Australia’s Resettlement Program To Exclude Somalia, South Sudan, And Iran


Australia’s Community Support Program will introduce a number of refugee resettlement programs that apparently will prioritize migrants from eight countries and potentially decline applications from three other countries.

The countries that made it to the priority list include the Democratic Republic of Congo, Afghanistan, Eritrea, Ethiopia, Myanmar, Bhutan, Syria and Iraq. Meanwhile South Sudan, Somalia and Iran which were previously considered would not be open to the program.

The decision to deny refugee application to these three countries has been met with criticism from several migrant community groups and is seen as a sign of “clear discrimination”.

For 2018, the Community Support Program will offer 1,000 places for resettlement. Additionally, it will allow community groups, businesses, families and individuals to sponsor a refugee for resettlement in Australia. According to the organization’s guidelines applicants to the program must be residing in a resettlement country as identified by the Australian government.

The Department of Home Affairs said priority countries in the Community Support Program are determined by the government every year:

“People in humanitarian situations from the Middle East, Africa, and Asia continue to be a resettlement priority under Australia’s 2017-18 humanitarian program.”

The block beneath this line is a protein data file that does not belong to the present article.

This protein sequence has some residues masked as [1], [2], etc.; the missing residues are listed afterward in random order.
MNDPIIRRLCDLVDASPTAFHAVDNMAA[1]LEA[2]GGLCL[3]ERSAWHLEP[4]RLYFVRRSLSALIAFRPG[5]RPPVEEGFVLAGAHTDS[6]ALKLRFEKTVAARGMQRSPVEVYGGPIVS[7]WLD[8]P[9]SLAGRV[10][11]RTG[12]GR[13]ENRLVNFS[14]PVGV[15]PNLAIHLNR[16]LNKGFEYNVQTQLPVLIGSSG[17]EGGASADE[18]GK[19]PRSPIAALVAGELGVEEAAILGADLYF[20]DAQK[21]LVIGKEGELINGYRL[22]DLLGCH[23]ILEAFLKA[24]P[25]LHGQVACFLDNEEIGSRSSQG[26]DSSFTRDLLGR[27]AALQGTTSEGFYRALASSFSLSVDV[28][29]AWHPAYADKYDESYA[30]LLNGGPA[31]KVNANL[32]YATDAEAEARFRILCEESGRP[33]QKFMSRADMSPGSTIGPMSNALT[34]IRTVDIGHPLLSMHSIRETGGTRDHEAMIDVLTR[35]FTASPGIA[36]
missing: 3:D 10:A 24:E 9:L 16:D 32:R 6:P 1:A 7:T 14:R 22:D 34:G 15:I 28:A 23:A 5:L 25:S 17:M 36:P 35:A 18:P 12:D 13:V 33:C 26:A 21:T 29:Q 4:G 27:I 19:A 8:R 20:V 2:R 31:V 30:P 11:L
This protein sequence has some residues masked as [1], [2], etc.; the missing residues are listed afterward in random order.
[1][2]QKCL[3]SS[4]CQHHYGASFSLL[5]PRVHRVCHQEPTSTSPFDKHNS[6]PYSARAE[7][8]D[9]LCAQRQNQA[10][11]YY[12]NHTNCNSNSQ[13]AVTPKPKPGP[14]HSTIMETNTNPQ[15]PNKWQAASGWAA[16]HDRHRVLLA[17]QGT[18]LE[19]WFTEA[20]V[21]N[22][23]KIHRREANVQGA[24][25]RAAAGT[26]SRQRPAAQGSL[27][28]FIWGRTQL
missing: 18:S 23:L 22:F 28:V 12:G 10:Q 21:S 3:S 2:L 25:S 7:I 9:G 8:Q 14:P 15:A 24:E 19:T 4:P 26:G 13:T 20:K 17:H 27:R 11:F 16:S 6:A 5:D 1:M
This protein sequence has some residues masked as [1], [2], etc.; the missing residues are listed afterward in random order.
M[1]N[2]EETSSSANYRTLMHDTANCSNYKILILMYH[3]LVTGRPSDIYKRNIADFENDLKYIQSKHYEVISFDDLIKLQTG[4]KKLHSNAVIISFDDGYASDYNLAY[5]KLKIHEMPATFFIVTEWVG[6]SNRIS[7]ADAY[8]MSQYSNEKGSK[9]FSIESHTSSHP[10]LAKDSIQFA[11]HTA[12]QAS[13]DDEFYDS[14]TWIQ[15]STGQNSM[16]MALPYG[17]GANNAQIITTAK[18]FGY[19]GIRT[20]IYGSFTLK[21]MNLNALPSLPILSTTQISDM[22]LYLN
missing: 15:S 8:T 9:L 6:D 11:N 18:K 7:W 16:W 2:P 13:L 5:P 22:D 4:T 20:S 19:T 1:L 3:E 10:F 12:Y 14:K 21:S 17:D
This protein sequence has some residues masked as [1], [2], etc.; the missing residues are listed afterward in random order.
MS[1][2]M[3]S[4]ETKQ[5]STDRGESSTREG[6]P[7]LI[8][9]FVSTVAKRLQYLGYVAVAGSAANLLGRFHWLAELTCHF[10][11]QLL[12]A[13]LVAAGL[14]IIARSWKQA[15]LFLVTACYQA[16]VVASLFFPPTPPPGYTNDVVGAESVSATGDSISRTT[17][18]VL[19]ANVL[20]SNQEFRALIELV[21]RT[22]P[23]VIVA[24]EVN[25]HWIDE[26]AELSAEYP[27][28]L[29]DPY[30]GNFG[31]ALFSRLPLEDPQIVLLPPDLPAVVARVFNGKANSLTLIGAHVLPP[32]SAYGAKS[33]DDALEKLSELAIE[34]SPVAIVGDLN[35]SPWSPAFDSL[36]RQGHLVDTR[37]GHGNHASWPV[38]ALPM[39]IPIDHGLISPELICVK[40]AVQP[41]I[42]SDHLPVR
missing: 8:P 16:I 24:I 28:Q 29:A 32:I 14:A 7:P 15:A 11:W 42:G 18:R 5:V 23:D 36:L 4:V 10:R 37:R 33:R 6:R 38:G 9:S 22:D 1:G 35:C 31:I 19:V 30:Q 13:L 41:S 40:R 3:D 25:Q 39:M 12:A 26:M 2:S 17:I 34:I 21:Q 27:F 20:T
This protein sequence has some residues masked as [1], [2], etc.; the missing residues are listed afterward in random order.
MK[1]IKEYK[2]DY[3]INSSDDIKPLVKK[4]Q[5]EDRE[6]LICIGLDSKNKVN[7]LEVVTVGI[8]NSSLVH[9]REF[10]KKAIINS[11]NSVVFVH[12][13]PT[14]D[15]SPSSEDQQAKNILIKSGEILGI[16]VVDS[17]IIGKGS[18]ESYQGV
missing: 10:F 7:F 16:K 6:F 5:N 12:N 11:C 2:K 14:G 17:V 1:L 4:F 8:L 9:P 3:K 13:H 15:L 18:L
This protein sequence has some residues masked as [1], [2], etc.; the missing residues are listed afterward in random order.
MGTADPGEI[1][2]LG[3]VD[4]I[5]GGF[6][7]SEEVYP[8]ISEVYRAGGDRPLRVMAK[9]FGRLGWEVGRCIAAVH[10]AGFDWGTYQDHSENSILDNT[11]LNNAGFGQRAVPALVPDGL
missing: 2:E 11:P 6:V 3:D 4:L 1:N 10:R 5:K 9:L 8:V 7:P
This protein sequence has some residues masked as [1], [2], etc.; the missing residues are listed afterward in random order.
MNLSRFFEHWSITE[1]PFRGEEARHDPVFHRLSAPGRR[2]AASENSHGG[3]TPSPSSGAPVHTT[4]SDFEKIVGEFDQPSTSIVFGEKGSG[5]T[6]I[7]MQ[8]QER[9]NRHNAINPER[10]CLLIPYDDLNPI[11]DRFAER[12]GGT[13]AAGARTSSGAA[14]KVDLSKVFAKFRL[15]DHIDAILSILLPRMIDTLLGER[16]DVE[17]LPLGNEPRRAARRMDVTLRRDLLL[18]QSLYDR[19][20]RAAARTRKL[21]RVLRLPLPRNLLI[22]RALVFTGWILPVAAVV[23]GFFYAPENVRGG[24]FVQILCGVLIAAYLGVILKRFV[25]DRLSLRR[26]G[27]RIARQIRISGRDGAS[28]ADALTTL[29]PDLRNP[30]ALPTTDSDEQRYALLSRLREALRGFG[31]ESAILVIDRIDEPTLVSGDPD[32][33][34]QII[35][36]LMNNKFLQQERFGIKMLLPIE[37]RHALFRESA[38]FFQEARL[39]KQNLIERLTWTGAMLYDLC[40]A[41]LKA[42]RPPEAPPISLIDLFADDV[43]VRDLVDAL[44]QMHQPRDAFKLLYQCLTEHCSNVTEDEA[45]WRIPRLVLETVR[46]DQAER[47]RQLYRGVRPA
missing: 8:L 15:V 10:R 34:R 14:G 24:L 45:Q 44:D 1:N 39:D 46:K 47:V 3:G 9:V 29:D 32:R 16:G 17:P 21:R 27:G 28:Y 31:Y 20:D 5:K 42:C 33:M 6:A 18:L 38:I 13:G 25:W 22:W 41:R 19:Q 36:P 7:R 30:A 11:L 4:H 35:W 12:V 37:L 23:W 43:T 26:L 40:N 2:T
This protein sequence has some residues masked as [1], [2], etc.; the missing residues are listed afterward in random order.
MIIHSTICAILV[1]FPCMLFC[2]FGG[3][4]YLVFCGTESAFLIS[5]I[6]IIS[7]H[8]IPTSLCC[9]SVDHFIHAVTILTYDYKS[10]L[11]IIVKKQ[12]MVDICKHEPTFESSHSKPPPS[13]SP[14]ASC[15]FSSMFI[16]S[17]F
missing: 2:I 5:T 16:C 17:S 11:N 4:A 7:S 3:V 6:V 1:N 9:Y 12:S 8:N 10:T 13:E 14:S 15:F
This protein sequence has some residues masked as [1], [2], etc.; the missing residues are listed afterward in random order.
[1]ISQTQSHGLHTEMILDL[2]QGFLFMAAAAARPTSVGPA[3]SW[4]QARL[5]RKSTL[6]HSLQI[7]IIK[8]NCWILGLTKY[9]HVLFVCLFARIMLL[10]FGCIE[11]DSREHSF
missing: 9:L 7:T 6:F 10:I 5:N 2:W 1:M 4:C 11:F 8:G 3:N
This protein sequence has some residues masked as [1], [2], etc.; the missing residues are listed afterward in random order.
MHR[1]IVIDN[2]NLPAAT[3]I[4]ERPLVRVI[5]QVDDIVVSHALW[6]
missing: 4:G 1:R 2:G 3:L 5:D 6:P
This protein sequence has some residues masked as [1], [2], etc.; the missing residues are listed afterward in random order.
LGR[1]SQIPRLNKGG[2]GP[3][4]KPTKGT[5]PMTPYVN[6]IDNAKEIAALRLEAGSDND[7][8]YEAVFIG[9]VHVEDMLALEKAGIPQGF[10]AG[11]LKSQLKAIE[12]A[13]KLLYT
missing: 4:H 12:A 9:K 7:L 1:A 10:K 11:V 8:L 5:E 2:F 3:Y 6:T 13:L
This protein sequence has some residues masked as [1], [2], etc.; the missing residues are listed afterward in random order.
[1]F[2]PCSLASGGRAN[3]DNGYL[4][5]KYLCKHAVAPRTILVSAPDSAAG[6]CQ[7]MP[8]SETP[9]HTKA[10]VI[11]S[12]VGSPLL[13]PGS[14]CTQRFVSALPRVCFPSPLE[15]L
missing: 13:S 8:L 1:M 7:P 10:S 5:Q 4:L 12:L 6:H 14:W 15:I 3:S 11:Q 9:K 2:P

Australia’s Community Support Program was patterned after Canada’s private sponsorship program whereby the sponsor would commit to pay for one year’s social security, housing, clothing and food in order for the refugee to reside in the country. The cost of sponsoring a refugee in Canada is estimated at $30,000.

By contrast in Australia, sponsoring an individual refugee would cost $48,000 and $100,000 for a family of five.

However, there is a one-to-one trade-off whenever a refugee is privately sponsored. This has led to the government foregoing on its commitment to directly resettle refugees and instead outsource the responsibility to private individuals or community groups.

Paul Power from the Refugee Council of Australia does not understand how a program as expensive as Australia’s resettlement scheme comes up with the bases for choosing one migrant group over another:

“It’s very hard to understand the rationale for prioritizing certain groups of refugees over others; why Eritreans in Ethiopia would be eligible but in Sudan they would not be.”

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